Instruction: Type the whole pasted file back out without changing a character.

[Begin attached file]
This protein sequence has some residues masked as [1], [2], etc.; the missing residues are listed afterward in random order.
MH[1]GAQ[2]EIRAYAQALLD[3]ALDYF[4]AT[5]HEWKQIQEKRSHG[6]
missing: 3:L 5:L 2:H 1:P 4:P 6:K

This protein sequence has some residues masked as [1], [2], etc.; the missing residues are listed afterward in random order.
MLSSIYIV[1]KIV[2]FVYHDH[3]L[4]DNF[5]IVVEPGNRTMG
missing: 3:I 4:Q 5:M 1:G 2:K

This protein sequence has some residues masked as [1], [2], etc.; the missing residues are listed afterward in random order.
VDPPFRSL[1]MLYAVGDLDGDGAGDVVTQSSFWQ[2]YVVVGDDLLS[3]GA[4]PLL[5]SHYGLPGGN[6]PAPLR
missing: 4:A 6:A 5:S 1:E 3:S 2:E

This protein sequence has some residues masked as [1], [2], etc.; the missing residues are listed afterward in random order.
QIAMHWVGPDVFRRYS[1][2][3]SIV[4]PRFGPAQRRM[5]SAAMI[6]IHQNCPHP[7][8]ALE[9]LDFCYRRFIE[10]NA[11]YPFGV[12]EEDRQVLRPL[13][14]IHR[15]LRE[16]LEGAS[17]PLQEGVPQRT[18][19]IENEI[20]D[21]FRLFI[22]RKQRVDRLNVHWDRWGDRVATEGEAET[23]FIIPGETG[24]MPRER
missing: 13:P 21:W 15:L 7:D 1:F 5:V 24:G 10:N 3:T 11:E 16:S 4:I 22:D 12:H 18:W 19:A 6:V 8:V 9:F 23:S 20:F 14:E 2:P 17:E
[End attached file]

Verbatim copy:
This protein sequence has some residues masked as [1], [2], etc.; the missing residues are listed afterward in random order.
MH[1]GAQ[2]EIRAYAQALLD[3]ALDYF[4]AT[5]HEWKQIQEKRSHG[6]
missing: 3:L 5:L 2:H 1:P 4:P 6:K

This protein sequence has some residues masked as [1], [2], etc.; the missing residues are listed afterward in random order.
MLSSIYIV[1]KIV[2]FVYHDH[3]L[4]DNF[5]IVVEPGNRTMG
missing: 3:I 4:Q 5:M 1:G 2:K

This protein sequence has some residues masked as [1], [2], etc.; the missing residues are listed afterward in random order.
VDPPFRSL[1]MLYAVGDLDGDGAGDVVTQSSFWQ[2]YVVVGDDLLS[3]GA[4]PLL[5]SHYGLPGGN[6]PAPLR
missing: 4:A 6:A 5:S 1:E 3:S 2:E

This protein sequence has some residues masked as [1], [2], etc.; the missing residues are listed afterward in random order.
QIAMHWVGPDVFRRYS[1][2][3]SIV[4]PRFGPAQRRM[5]SAAMI[6]IHQNCPHP[7][8]ALE[9]LDFCYRRFIE[10]NA[11]YPFGV[12]EEDRQVLRPL[13][14]IHR[15]LRE[16]LEGAS[17]PLQEGVPQRT[18][19]IENEI[20]D[21]FRLFI[22]RKQRVDRLNVHWDRWGDRVATEGEAET[23]FIIPGETG[24]MPRER
missing: 13:P 21:W 15:L 7:D 1:F 5:V 24:G 10:N 3:T 11:E 16:S 4:I 22:D 12:H 18:W 19:A 6:V 8:V 9:F 23:S 20:F 14:E 2:P 17:E